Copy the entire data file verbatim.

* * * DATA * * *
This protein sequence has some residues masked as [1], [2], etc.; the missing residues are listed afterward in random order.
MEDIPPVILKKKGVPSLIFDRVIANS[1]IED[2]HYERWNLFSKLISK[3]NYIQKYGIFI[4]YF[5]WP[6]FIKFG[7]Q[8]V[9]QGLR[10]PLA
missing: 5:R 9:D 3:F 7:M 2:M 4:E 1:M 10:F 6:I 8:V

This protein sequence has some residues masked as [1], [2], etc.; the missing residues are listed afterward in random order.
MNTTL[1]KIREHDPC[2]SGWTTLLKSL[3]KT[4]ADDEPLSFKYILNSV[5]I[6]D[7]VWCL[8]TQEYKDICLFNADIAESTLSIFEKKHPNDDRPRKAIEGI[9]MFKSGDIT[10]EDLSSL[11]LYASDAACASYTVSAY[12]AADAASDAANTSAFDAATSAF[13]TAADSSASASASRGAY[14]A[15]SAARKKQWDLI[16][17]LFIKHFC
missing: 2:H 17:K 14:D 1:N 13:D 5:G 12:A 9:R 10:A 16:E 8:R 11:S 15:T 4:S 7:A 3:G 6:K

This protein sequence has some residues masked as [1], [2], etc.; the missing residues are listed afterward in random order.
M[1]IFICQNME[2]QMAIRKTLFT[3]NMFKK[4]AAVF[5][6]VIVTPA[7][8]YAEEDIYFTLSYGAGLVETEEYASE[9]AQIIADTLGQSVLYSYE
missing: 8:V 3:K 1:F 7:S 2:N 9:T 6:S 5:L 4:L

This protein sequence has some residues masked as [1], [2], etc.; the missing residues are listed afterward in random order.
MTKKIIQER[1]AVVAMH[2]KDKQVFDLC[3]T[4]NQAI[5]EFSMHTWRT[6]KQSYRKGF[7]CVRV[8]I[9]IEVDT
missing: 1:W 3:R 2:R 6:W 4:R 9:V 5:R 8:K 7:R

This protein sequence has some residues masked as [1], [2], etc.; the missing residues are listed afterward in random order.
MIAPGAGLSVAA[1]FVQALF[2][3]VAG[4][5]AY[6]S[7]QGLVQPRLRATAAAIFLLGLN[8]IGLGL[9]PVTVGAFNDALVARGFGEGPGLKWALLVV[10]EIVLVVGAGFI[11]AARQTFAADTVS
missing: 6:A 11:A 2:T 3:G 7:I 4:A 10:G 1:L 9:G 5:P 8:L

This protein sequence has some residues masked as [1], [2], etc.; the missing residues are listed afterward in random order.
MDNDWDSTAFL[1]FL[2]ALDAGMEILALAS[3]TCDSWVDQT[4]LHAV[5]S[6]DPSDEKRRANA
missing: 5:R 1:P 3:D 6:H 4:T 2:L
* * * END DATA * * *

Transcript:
This protein sequence has some residues masked as [1], [2], etc.; the missing residues are listed afterward in random order.
MEDIPPVILKKKGVPSLIFDRVIANS[1]IED[2]HYERWNLFSKLISK[3]NYIQKYGIFI[4]YF[5]WP[6]FIKFG[7]Q[8]V[9]QGLR[10]PLA
missing: 5:R 9:D 3:F 7:M 2:M 4:E 1:M 10:F 6:I 8:V

This protein sequence has some residues masked as [1], [2], etc.; the missing residues are listed afterward in random order.
MNTTL[1]KIREHDPC[2]SGWTTLLKSL[3]KT[4]ADDEPLSFKYILNSV[5]I[6]D[7]VWCL[8]TQEYKDICLFNADIAESTLSIFEKKHPNDDRPRKAIEGI[9]MFKSGDIT[10]EDLSSL[11]LYASDAACASYTVSAY[12]AADAASDAANTSAFDAATSAF[13]TAADSSASASASRGAY[14]A[15]SAARKKQWDLI[16][17]LFIKHFC
missing: 2:H 17:K 14:D 1:N 13:D 5:G 12:A 9:R 10:A 16:E 8:R 11:S 15:T 4:S 7:A 3:G 6:K

This protein sequence has some residues masked as [1], [2], etc.; the missing residues are listed afterward in random order.
M[1]IFICQNME[2]QMAIRKTLFT[3]NMFKK[4]AAVF[5][6]VIVTPA[7][8]YAEEDIYFTLSYGAGLVETEEYASE[9]AQIIADTLGQSVLYSYE
missing: 8:V 3:K 1:F 7:S 2:N 9:T 6:S 5:L 4:L

This protein sequence has some residues masked as [1], [2], etc.; the missing residues are listed afterward in random order.
MTKKIIQER[1]AVVAMH[2]KDKQVFDLC[3]T[4]NQAI[5]EFSMHTWRT[6]KQSYRKGF[7]CVRV[8]I[9]IEVDT
missing: 1:W 3:R 2:R 6:W 4:R 9:V 5:R 8:K 7:R

This protein sequence has some residues masked as [1], [2], etc.; the missing residues are listed afterward in random order.
MIAPGAGLSVAA[1]FVQALF[2][3]VAG[4][5]AY[6]S[7]QGLVQPRLRATAAAIFLLGLN[8]IGLGL[9]PVTVGAFNDALVARGFGEGPGLKWALLVV[10]EIVLVVGAGFI[11]AARQTFAADTVS
missing: 6:A 11:A 2:T 3:G 7:I 4:A 10:G 1:L 9:G 5:P 8:L

This protein sequence has some residues masked as [1], [2], etc.; the missing residues are listed afterward in random order.
MDNDWDSTAFL[1]FL[2]ALDAGMEILALAS[3]TCDSWVDQT[4]LHAV[5]S[6]DPSDEKRRANA
missing: 5:R 1:P 3:D 6:H 4:T 2:L